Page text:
Tuesday, February 25, 2020 - 2:00pm to 4:30pmLocation:
Register for this event
Join us as we view African American life from both sides of the camera. Presentations illustrate the topic from past, present, and future perspectives. Our panel of Los Angeles photographers include Ian Foxx (iFoxx Media Group), Roderick Lyons (professor, Los Angeles Valley College), and Malcolm Ali (photojournalist) who respectively address photographing the African American community, Black Fine Art photography, and building diversity in the photographic arts.
Light refreshments will be served.
Please register for the event at: https://library.csun.edu/events/bhm-2020
About our Presenters
A native of Detroit, Ian Foxx celebrates 50 years in the Entertainment industry. Ian began his professional career in New York City at the Shakespeare Public Theater and later as Managing Producer for the Family Repertory Company which toured theaters, television stations, and schools on the East Coast. Upon arriving in Seattle, he formed Foxx Follies Productions that toured the west coast performing his original material.
Upon arriving in Los Angeles in the mid-1970s, Foxx worked closely with Inner City Cultural Center, Ebony Showcase Theatre, and the Los Angeles Actors Theatre where he and mentor, Rafic Bey, founded the non-profit organization, The Foxx Follies Theatre Workshop in 1979 in the Crenshaw area of Los Angeles training youth in all aspects of theater production. Soon thereafter, he collaborated with author Herbert Simmons on a television pilot of the novel “Corner Boy”, a story of inner-city Black America.
In 1998, Foxx served as staff photographer for L.A. Watts Times over the next decade where he would meet legendary photographer Bill Jones. As a freelance photojournalist, Foxx produced photos for numerous publications including Los Angeles Times, Jet, and Ebony Magazine while continuing to produce short films and documentaries. In 2009, Foxx became owner and manager of Foxx Studios, providing photographic and video services. Most recently, he published “Heroes and Legends Awards” a photographic memoir containing 28 years of celebrity and community event photographs.
Rod Lyons’ journey to fine art photography has been anything but traditional. A Los Angeles native he began his photography career more than 40 years ago in the United States Air Force.
In 1978, Lyons graduated from California State University, Long Beach with a degree in journalism with an emphasis in photojournalism. Twenty years later he returned to the university to pursue an MFA in fine art photography. After years of producing work in the fine art genre, he discovered his second calling as a teacher of photography in 1993. As stated by Lyons, “Teaching has been a godsend for me. It put me in a position where I am expected to produce work, and yet I am able to help young people start their photographic journey—the best of two worlds.”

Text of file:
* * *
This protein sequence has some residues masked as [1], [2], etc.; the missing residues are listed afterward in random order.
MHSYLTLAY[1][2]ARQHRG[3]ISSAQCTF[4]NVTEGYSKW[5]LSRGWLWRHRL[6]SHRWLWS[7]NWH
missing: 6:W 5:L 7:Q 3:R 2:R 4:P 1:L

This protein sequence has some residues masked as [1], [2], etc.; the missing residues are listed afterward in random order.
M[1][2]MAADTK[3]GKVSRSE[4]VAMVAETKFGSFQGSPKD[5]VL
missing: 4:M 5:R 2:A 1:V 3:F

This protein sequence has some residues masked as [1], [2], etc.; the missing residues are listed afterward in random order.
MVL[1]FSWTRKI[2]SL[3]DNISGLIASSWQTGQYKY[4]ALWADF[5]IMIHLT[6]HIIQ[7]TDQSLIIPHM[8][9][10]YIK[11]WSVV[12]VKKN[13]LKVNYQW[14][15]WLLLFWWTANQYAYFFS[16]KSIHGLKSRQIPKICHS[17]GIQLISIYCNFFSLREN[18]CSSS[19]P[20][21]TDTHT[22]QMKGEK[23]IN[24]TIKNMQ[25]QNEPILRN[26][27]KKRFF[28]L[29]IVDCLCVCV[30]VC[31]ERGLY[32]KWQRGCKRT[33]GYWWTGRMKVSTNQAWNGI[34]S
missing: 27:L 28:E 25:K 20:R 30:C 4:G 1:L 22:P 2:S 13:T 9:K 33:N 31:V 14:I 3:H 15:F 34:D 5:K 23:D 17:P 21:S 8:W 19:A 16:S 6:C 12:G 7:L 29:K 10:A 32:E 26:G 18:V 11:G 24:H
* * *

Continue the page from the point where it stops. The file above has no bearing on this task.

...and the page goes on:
Lyons has had his photographs published in several publications including Los Angeles Times, Lenswork, and Black and White Magazine. His work has also been accessioned in numerous public and private collections including the California African American Museum of Art and the Smithsonian’s National Museum of African American History and Culture.
Lyons is currently Professor of Photography at Los Angeles Valley College in Southern California.
Malcolm Ali has been a professional photographer for over 40 years beginning in 1979. His studies have taken him to multiple institutions on both coasts including the New York Institute of Photography, Los Angeles City College, and the Allens School of photography in Los Angeles.
As a photographer, Ali has traveled the world over, capturing such events as the Million Man March, the O.J. Simpson trial, and professional boxing matches. He has worked as staff photographer for Wireimage of Getty Images photographing celebrities and events such as the Grammys and Soul Train Awards. In addition, he provides photography services for weddings, parties and more.
Ali’s photographs have appeared in publications of national scale including, Time Magazine, Life Magazine, and Rolling Stone, as well as such newspapers as the Herald-Dispatch, Los Angeles Sentinel, and Final Call.
Ali has spent much of his career as an advocate and mentor for young photographers across the nation and beyond.